Saturday, May 7, 2011

Whales Large Tropical and Warm Mammals Living Sea

"Smiling" dolphins, "mysterious" blue whales, "playful" killer whales whales capture our imagination. Like all mammals, they breathe air with lungs, have hair, bear live young, nurse with milk from mammary glands, and maintain a constant, warm internal body temperature. The cetaceans toothed and baleen whales evolved from land mammals millions of years ago and have unique solutions to the problems of mammals living in the sea. Cetaceans are generally found in the ocean. The larger whales may venture into cold polar waters, while most dolphins and porpoises frequent warmer waters. Four dolphin species live in fresh water in large tropical rivers, such as the Amazon.

Whales are carnivores (meateaters) that eat smaller animals. The toothed whales include the dolphins and porpoises, beaked whales, pilot whales, beluga whales, narwhals, orcas, and the sperm whale. Most feed on schooling fish and squid they catch with sharp, cone-shaped teeth. The orca, or killer whale, eats larger fish and occasionally small marine mammals such as seals. Another small whale, the beluga, catches crustaceans and molluscs. Whales use their teeth mainly for gripping their prey rather than chewing it. In fact, some of these whales have very worn down teeth or no teeth at all and are still able to feed.


The baleen whales are among the largest animals ever to live, yet they feed on small prey they capture in great quantities with a unique feeding structure called baleen. Baleen is a flexible, fringed comb made of the protein keratin. Hair, whiskers, claws, and hooves are also made of keratin. Hundreds of baleen plates hang in rows from the whale's upper jaw with a hard edge facing out and a fringed side facing in.

Baleen is used in three different ways. Bowhead and right whales swim constantly with their mouths open. Tiny animals called zooplankton are caught on the baleen hairs as the water flows between the sheets and out the corners of the jaw. These animals function as giant plankton nets. They can be recognized by their "upside down smile". The second group of baleen whales captures larger zooplankton, including shrimp-like krill and small schooling fish, by engulfing a great mouthful of water and straining out the food, again trapping their prey on the hairs of the baleen.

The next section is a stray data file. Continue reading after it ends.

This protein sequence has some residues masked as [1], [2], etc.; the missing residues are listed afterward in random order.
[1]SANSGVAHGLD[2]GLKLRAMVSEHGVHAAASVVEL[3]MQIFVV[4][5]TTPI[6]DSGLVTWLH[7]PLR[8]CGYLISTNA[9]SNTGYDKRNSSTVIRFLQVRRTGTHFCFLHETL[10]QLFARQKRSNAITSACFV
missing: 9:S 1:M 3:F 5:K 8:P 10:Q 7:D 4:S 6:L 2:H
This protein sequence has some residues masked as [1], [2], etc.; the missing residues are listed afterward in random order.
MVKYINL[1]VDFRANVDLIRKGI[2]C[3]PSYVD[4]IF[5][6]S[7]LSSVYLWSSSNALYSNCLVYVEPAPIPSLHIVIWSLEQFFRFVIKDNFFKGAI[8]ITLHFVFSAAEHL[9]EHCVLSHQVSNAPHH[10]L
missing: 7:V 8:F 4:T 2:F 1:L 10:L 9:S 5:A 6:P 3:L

The hairs are more course because the prey is larger. The great blue whale, the fin whale, and the humpback are all members of this group. They have "pleats" on their throat that allow it to balloon when they engulf a mouthful of water and prey. A third strategy using baleen is employed by the gray whale, which swims on its side, along the bottom, scooping up and straining out animals living on or near the bottom. It has short, very course baleen.


It is hard to maintain a warm internal temperature while living in cooling water. Whales have a heavy insulating layer of fat below the skin called blubber, and must eat large amounts of food to maintain the thick blubber and for energy. Blubber is also useful as stored food energy. Whales can store energy in the form of fat when food is plentiful and live off their blubber when food is scarce.


 Breathing Whales

Although all whales must surface to breathe air, some can dive deeper and stay down longer than others. For example, while dolphins stay near the surface, sperm whales dive up to an hour to depths of 1000 meters or more. While diving, a reflex response causes the heart rate to slow and shuts off blood flow to the muscles, saving oxygen-rich blood for the brain and heart. While underwater, whales may build up an "oxygen debt" by producing energy in their muscles without using oxygen. When they come up, they remain at the surface for a bit to repay this debt. Baleen whales have two "nostrils" in their blowhole. Toothed whales have only one opening in their blowhole. Unlike people, whales are voluntary breathers; the blowhole stays closed unless the whale actively opens it.

Whales Hearing and Seeing

In the darkness of the sea, sound is also used for communication with other members of the same species. Humpback whales' songs, blue whales' low-pitched booms, belugas' chirps and trills, and dolphins' whistles are all means of cetacean communication. The very low-pitched sounds of the blue whales may travel for hundreds of miles through the water. Cetaceans can see in air as well as in water. Many whales stick their heads out of water and appear to be taking a look around. The behavior is called spyhopping.

Whales Reproducing

Whales normally have one offspring per year or every other year. They bear their young in the water. Many whales migrate from cold feeding grounds to warmer seas so their offspring can start life in warm water. Newborn calves lack thick blubber layers and cannot keep warm as easily as adults. Whale calves nurse on very rich milk squirted from nipples hidden within a slit in the mother's belly. The rich milk helps develop an insulating layer of blubber. Because sharks or killer whales may attack the babies, many whales appear to cooperate in the protection of young. Some live in a small group called a pod.


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